Revenue and Expense Journal
A Revenue and Expense Journal is used to record the transactions of a business. They are recorded as revenues (income) and expenses.
- Revenues (income) are the transactions for which monies are received. Equity deposits and loan funds are not revenues.
- Expenses are all transactions for which monies are paid out. Owner draws and principal payments on loans are not included.
To make the accounting more effective, you will need to have enough columns in the Revenue & Expense Journal to cover major categories of income and expenses (or create two separate forms, one for revenues and one for expenses). If you have done your homework and figured out the areas of direct and indirect expenses, these divisions will serve as headings in your journal. Usually, a 12 column journal will suffice for most small businesses, but fee free to use more or less, as long as your report is clear and easy to interpret.
The Revenue and Expense Journal is an important part of your bookkeeping. On this form, each entry is recorded twice to help with checks and balances at the end of each month. Every transaction is entered in one of these two columns. The next groups of three and five columns are breakdowns of revenues and expenses. The entry is first recorded as a revenue or expense and then entered in its corresponding breakdown column. For example, an advertising expense of $100 would be entered under the heading Expense and also under the expense breakdown heading Advertising. When the columns are totaled, the amount under Expense will equal the sum of all expense breakdown columns. The Revenue total will equal the sum of all expense breakdown columns. This serves as a check for accuracy and will save hours of searching your records for errors when attempting to balance the books.
Headings in the Revenue and Expense Journal
The column headings in the Revenue and Expense Journal for any business will follow the same format. The first five column headings are:
- Check No.
Remaining columns are used for individual categories of revenue and expense for which you most frequently write checks or receive income.
- Revenue breakdown columns will be divided by source (eg as a publisher and teacher, I have Book Sales, Software Sales, Sales Tax, and Seminar Fees).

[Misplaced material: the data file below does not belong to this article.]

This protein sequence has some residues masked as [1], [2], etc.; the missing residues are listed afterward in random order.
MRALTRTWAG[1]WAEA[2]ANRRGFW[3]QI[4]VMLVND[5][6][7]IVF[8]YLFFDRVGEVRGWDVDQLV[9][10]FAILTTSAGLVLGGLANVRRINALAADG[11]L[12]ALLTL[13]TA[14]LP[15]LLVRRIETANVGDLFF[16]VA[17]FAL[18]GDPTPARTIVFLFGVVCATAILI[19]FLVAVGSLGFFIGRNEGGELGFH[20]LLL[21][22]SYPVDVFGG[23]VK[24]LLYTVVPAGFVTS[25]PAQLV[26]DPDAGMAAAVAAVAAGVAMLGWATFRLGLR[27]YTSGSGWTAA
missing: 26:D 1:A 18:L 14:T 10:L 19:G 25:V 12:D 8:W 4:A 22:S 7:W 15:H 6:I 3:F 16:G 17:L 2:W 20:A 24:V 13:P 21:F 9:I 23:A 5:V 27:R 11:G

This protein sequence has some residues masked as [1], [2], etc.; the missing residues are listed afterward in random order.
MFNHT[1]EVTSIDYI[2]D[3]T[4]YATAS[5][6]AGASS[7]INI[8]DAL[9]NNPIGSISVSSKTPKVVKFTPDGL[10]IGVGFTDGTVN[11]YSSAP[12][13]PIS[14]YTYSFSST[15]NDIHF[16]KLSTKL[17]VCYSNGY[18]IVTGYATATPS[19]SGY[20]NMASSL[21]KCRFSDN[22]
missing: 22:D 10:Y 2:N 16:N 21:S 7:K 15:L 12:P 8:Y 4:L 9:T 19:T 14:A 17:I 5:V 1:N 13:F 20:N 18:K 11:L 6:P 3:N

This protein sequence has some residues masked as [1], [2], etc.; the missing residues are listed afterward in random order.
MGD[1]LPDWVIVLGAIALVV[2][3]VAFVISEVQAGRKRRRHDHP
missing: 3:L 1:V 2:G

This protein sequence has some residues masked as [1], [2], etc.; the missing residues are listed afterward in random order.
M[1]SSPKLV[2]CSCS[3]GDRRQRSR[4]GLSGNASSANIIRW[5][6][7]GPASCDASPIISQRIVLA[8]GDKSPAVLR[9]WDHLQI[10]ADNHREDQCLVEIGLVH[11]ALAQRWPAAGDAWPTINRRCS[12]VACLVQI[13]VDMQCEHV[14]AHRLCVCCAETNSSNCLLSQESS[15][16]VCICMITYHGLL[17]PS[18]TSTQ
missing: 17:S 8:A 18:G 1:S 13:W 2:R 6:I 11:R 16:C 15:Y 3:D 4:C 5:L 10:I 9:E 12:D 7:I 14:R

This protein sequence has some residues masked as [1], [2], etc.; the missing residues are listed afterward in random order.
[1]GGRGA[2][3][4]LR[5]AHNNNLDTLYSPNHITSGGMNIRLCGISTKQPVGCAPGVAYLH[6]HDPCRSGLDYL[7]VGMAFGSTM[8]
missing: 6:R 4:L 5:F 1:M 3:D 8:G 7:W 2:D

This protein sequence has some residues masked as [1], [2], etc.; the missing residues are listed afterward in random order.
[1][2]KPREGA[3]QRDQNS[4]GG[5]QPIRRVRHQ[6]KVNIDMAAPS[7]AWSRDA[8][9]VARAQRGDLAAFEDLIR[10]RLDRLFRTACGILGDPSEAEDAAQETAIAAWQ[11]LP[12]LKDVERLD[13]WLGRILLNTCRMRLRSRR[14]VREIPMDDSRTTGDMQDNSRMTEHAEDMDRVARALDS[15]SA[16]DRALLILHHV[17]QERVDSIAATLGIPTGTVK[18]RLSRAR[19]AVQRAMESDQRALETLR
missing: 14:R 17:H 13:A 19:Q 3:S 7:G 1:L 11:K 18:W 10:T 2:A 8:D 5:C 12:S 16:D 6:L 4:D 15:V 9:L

- Expense breakdown columns reflect the categories for which you most frequently write a check (eg Inventory Purchases, Freight, Advertising, Office Supplies, Vehicle Expenses, etc)
The headings for the individual revenue and expense columns will vary from business to business. Every business is different and may take some time to determine the categories that will best reflect the transactions of your particular venture. If you are coordinating your bookkeeping with a tax accountant, you might ask that person to help you develop your headings. The best rule of thumb is to devote a column to each type of expense for which you frequently write a check.
The last column in any Revenue and Expense Journal should be Miscellaneous. This column serves as a catchall for any expenses that does not fall under a main heading. For example, insurance may be paid only once a year and therefore a heading under that title would not be justified. Record that transaction first under Expense and secondly under Miscellaneous, with an explanation either under the Transaction column or in parenthesis next to the amount in the Miscellaneous column (eg you write only one check every six months in the amount of $500 for insurance, so you put “$500 [insurance]”). The explanation is a must. This will allow you to group infrequent expenses under one column and still be able to allocate them to the proper expense categories at the end of the month when you do a Profit & Loss (or Income) Statement.
Each column should be totaled at the bottom of each journal page. Remember to check accuracy. The sum of all revenue breakdown columns = the sum of the column headed Revenue and the sum of all expense breakdown columns = the sum of the column headed Expense. All totals are then transferred to the top of the next page and added in until you have completed a month. At the end of the month, the last page is totaled and checked. The breakdown revenue and expense totals are transferred to your Profit and Loss Statement and a new month begins with a clean page and all zero balances.
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